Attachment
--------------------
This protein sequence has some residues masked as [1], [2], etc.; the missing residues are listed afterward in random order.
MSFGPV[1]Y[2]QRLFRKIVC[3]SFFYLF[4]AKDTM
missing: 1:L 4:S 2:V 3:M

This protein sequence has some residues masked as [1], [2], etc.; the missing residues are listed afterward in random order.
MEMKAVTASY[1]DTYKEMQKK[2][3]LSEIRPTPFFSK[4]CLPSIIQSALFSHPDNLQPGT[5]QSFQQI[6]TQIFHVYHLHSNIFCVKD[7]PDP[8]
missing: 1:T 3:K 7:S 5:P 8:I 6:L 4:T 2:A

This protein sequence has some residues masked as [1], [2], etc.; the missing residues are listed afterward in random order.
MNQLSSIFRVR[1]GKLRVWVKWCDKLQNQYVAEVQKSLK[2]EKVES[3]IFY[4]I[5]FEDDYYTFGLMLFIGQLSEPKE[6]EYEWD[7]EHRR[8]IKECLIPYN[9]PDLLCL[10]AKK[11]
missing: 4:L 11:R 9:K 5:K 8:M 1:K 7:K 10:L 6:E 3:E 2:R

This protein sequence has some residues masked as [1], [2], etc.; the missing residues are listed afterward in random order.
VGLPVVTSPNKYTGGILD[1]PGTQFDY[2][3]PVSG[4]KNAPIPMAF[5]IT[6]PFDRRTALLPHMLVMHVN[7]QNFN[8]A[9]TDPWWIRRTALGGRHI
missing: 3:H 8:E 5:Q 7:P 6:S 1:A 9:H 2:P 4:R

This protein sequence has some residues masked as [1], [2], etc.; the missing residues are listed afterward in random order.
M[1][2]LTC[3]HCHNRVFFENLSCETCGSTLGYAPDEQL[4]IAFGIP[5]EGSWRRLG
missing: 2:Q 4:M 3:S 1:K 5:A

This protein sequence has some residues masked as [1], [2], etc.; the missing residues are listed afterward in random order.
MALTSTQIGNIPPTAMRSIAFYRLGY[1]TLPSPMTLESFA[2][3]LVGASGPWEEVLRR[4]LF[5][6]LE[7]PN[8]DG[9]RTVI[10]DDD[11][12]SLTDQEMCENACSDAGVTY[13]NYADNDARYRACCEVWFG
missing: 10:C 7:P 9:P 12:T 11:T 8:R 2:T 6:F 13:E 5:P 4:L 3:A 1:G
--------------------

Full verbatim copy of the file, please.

This protein sequence has some residues masked as [1], [2], etc.; the missing residues are listed afterward in random order.
MSFGPV[1]Y[2]QRLFRKIVC[3]SFFYLF[4]AKDTM
missing: 1:L 4:S 2:V 3:M

This protein sequence has some residues masked as [1], [2], etc.; the missing residues are listed afterward in random order.
MEMKAVTASY[1]DTYKEMQKK[2][3]LSEIRPTPFFSK[4]CLPSIIQSALFSHPDNLQPGT[5]QSFQQI[6]TQIFHVYHLHSNIFCVKD[7]PDP[8]
missing: 1:T 3:K 7:S 5:P 8:I 6:L 4:T 2:A

This protein sequence has some residues masked as [1], [2], etc.; the missing residues are listed afterward in random order.
MNQLSSIFRVR[1]GKLRVWVKWCDKLQNQYVAEVQKSLK[2]EKVES[3]IFY[4]I[5]FEDDYYTFGLMLFIGQLSEPKE[6]EYEWD[7]EHRR[8]IKECLIPYN[9]PDLLCL[10]AKK[11]
missing: 4:L 11:R 9:K 5:K 8:M 1:K 7:K 10:L 6:E 3:E 2:R

This protein sequence has some residues masked as [1], [2], etc.; the missing residues are listed afterward in random order.
VGLPVVTSPNKYTGGILD[1]PGTQFDY[2][3]PVSG[4]KNAPIPMAF[5]IT[6]PFDRRTALLPHMLVMHVN[7]QNFN[8]A[9]TDPWWIRRTALGGRHI
missing: 3:H 8:E 5:Q 7:P 6:S 1:A 9:H 2:P 4:R

This protein sequence has some residues masked as [1], [2], etc.; the missing residues are listed afterward in random order.
M[1][2]LTC[3]HCHNRVFFENLSCETCGSTLGYAPDEQL[4]IAFGIP[5]EGSWRRLG
missing: 2:Q 4:M 3:S 1:K 5:A

This protein sequence has some residues masked as [1], [2], etc.; the missing residues are listed afterward in random order.
MALTSTQIGNIPPTAMRSIAFYRLGY[1]TLPSPMTLESFA[2][3]LVGASGPWEEVLRR[4]LF[5][6]LE[7]PN[8]DG[9]RTVI[10]DDD[11][12]SLTDQEMCENACSDAGVTY[13]NYADNDARYRACCEVWFG
missing: 10:C 7:P 9:P 12:T 11:T 8:R 2:T 6:F 13:E 5:P 4:L 3:A 1:G